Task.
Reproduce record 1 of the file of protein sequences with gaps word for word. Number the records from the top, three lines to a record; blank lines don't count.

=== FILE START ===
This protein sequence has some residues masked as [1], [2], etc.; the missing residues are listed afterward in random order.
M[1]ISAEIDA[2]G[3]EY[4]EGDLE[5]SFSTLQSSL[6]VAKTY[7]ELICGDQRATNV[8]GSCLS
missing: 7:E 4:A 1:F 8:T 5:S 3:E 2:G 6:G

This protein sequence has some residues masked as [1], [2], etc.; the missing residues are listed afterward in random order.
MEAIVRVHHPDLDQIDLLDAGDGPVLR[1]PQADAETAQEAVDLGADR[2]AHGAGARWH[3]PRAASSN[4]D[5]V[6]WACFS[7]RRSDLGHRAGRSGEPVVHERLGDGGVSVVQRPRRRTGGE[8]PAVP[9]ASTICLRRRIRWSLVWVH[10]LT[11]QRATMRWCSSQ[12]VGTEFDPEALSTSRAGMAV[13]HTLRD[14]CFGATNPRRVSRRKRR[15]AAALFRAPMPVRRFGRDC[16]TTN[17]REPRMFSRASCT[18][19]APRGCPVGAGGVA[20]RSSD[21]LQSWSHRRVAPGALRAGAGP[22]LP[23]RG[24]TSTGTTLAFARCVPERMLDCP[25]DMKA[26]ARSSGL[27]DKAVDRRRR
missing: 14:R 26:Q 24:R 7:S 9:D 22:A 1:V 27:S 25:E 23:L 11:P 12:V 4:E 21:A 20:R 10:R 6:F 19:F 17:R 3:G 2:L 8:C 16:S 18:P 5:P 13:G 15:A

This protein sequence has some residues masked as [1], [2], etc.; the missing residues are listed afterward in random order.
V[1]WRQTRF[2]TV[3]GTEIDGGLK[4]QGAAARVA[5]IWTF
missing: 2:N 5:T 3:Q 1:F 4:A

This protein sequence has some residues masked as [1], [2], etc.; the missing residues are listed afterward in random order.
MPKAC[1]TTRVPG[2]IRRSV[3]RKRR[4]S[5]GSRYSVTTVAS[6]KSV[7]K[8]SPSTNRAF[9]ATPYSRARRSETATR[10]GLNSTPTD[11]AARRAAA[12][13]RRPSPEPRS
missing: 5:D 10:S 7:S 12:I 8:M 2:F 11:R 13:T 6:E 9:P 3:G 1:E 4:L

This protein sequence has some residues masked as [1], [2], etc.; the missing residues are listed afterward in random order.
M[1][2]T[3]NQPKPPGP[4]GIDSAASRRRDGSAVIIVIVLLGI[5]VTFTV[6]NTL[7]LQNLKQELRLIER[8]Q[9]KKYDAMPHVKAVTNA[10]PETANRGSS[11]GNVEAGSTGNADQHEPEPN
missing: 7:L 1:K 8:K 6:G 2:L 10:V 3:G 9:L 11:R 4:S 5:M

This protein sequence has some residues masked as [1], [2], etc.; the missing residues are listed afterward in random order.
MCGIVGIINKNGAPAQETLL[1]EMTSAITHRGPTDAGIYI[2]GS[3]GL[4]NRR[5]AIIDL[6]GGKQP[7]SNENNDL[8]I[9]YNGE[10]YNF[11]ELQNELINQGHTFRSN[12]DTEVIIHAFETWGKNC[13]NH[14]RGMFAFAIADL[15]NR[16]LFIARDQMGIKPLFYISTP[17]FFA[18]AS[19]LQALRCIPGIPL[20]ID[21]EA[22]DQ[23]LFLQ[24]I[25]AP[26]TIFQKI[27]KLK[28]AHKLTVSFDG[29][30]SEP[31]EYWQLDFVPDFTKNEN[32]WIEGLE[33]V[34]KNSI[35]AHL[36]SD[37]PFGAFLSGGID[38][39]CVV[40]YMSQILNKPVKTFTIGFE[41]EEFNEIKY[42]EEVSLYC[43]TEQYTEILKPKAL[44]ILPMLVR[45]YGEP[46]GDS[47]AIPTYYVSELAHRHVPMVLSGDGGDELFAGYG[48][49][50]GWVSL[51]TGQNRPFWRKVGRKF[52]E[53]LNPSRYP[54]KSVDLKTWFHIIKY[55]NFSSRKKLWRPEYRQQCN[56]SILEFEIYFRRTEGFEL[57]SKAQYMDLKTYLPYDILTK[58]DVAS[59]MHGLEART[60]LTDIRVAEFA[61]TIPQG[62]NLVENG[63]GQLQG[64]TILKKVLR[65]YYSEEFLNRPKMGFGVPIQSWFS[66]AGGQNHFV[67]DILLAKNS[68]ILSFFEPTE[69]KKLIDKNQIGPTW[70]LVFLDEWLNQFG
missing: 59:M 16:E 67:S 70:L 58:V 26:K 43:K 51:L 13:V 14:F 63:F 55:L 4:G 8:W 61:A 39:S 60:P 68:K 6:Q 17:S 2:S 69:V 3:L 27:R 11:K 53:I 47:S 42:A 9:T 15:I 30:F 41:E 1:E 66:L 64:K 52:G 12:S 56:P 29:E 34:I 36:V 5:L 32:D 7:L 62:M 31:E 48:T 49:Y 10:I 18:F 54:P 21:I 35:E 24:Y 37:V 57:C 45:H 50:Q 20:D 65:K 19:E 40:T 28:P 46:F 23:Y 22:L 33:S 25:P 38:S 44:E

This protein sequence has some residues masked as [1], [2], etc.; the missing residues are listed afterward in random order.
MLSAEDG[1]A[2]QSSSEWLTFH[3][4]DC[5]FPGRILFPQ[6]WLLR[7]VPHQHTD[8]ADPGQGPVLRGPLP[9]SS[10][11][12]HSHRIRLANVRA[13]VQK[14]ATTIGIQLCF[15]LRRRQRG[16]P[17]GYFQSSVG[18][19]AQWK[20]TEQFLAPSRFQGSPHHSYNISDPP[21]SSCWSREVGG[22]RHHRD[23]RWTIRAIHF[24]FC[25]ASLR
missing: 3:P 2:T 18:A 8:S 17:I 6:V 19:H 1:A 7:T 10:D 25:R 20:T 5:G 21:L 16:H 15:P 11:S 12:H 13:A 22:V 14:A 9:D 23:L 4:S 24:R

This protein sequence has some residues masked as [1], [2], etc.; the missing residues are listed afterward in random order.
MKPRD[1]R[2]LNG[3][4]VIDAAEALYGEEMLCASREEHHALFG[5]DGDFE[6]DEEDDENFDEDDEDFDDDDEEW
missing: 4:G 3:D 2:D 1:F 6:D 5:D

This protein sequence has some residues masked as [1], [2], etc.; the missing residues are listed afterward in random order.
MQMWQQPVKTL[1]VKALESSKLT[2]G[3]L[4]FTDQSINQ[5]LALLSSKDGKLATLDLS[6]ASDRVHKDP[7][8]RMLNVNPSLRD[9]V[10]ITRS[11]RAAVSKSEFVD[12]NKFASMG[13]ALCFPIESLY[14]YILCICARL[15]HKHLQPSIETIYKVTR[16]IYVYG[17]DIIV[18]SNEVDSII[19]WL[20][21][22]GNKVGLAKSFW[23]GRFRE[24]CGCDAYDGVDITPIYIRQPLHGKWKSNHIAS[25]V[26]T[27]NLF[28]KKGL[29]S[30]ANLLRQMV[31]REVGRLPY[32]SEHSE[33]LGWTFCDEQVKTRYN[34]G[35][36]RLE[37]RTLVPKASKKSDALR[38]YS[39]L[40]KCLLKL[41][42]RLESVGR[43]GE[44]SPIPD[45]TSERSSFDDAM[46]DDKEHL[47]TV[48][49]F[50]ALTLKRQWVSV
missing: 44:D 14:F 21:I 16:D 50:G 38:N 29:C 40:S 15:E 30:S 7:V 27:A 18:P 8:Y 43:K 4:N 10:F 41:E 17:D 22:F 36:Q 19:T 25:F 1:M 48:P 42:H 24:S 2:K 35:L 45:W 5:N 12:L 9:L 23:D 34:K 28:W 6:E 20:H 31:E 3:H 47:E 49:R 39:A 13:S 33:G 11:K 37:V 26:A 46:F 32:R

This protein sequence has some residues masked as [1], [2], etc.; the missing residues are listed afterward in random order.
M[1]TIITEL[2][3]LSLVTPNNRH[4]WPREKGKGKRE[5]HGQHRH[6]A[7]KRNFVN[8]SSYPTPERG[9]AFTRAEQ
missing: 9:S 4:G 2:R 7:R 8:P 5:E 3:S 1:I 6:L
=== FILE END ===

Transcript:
This protein sequence has some residues masked as [1], [2], etc.; the missing residues are listed afterward in random order.
M[1]ISAEIDA[2]G[3]EY[4]EGDLE[5]SFSTLQSSL[6]VAKTY[7]ELICGDQRATNV[8]GSCLS
missing: 7:E 4:A 1:F 8:T 5:S 3:E 2:G 6:G